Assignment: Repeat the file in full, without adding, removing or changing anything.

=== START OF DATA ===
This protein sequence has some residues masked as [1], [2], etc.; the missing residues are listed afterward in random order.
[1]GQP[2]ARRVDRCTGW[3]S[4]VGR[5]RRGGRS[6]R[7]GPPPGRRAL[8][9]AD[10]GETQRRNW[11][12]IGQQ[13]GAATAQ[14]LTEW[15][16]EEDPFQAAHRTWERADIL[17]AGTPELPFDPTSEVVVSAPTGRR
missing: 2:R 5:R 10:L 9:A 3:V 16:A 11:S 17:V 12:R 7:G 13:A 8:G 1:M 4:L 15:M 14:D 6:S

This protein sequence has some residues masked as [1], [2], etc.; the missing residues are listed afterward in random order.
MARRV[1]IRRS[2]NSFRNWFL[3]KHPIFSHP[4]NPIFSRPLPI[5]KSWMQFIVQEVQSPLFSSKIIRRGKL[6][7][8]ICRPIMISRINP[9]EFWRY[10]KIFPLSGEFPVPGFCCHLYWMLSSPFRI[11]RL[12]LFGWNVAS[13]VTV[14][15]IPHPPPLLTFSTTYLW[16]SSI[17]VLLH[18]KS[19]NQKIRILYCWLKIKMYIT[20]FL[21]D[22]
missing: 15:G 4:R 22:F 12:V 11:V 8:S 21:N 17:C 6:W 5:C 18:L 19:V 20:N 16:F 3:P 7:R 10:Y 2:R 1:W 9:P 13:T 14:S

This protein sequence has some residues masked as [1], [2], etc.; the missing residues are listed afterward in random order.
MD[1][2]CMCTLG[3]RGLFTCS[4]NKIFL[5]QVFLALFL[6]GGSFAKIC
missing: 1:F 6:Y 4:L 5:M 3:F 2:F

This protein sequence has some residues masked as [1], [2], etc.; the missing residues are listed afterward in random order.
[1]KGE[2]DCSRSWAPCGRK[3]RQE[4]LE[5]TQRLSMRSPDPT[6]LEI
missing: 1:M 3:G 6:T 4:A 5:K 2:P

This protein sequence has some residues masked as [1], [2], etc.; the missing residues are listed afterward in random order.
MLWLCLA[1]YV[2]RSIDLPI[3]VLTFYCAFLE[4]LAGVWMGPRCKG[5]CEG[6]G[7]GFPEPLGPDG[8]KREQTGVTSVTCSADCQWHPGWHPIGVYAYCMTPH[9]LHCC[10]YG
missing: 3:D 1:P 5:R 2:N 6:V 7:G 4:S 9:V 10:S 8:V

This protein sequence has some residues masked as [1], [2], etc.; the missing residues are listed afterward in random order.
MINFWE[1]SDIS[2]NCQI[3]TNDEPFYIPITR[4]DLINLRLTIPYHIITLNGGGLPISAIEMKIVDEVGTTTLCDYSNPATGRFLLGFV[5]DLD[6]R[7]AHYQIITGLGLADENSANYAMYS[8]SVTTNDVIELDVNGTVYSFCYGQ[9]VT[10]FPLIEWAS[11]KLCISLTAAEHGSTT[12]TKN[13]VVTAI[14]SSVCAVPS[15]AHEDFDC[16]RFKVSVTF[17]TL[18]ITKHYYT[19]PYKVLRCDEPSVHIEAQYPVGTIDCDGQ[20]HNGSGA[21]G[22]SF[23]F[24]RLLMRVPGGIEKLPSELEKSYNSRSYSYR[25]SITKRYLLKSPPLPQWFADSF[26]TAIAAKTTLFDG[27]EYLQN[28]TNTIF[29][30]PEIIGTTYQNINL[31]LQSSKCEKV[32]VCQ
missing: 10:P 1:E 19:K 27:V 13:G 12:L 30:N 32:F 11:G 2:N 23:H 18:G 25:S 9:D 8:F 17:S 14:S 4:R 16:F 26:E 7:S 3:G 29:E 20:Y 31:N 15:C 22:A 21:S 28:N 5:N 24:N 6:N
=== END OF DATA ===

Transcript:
This protein sequence has some residues masked as [1], [2], etc.; the missing residues are listed afterward in random order.
[1]GQP[2]ARRVDRCTGW[3]S[4]VGR[5]RRGGRS[6]R[7]GPPPGRRAL[8][9]AD[10]GETQRRNW[11][12]IGQQ[13]GAATAQ[14]LTEW[15][16]EEDPFQAAHRTWERADIL[17]AGTPELPFDPTSEVVVSAPTGRR
missing: 2:R 5:R 10:L 9:A 3:V 16:A 11:S 17:V 12:R 7:G 13:A 8:G 1:M 4:L 15:M 14:D 6:S

This protein sequence has some residues masked as [1], [2], etc.; the missing residues are listed afterward in random order.
MARRV[1]IRRS[2]NSFRNWFL[3]KHPIFSHP[4]NPIFSRPLPI[5]KSWMQFIVQEVQSPLFSSKIIRRGKL[6][7][8]ICRPIMISRINP[9]EFWRY[10]KIFPLSGEFPVPGFCCHLYWMLSSPFRI[11]RL[12]LFGWNVAS[13]VTV[14][15]IPHPPPLLTFSTTYLW[16]SSI[17]VLLH[18]KS[19]NQKIRILYCWLKIKMYIT[20]FL[21]D[22]
missing: 15:G 4:R 22:F 12:V 11:V 8:S 21:N 17:C 6:W 5:C 18:L 19:V 20:N 16:F 3:P 7:R 10:Y 2:R 1:W 9:P 13:T 14:S

This protein sequence has some residues masked as [1], [2], etc.; the missing residues are listed afterward in random order.
MD[1][2]CMCTLG[3]RGLFTCS[4]NKIFL[5]QVFLALFL[6]GGSFAKIC
missing: 1:F 6:Y 4:L 5:M 3:F 2:F

This protein sequence has some residues masked as [1], [2], etc.; the missing residues are listed afterward in random order.
[1]KGE[2]DCSRSWAPCGRK[3]RQE[4]LE[5]TQRLSMRSPDPT[6]LEI
missing: 1:M 3:G 6:T 4:A 5:K 2:P

This protein sequence has some residues masked as [1], [2], etc.; the missing residues are listed afterward in random order.
MLWLCLA[1]YV[2]RSIDLPI[3]VLTFYCAFLE[4]LAGVWMGPRCKG[5]CEG[6]G[7]GFPEPLGPDG[8]KREQTGVTSVTCSADCQWHPGWHPIGVYAYCMTPH[9]LHCC[10]YG
missing: 3:D 1:P 5:R 2:N 6:V 7:G 4:S 9:V 10:S 8:V

This protein sequence has some residues masked as [1], [2], etc.; the missing residues are listed afterward in random order.
MINFWE[1]SDIS[2]NCQI[3]TNDEPFYIPITR[4]DLINLRLTIPYHIITLNGGGLPISAIEMKIVDEVGTTTLCDYSNPATGRFLLGFV[5]DLD[6]R[7]AHYQIITGLGLADENSANYAMYS[8]SVTTNDVIELDVNGTVYSFCYGQ[9]VT[10]FPLIEWAS[11]KLCISLTAAEHGSTT[12]TKN[13]VVTAI[14]SSVCAVPS[15]AHEDFDC[16]RFKVSVTF[17]TL[18]ITKHYYT[19]PYKVLRCDEPSVHIEAQYPVGTIDCDGQ[20]HNGSGA[21]G[22]SF[23]F[24]RLLMRVPGGIEKLPSELEKSYNSRSYSYR[25]SITKRYLLKSPPLPQWFADSF[26]TAIAAKTTLFDG[27]EYLQN[28]TNTIF[29][30]PEIIGTTYQNINL[31]LQSSKCEKV[32]VCQ
missing: 10:P 1:E 19:K 27:V 13:G 12:L 30:N 32:F 11:G 2:N 23:H 18:G 25:S 9:D 8:F 17:S 14:S 4:R 16:F 26:E 7:S 3:G 29:E 20:Y 31:N 15:C 22:A 21:S 28:N 5:N 24:N 6:N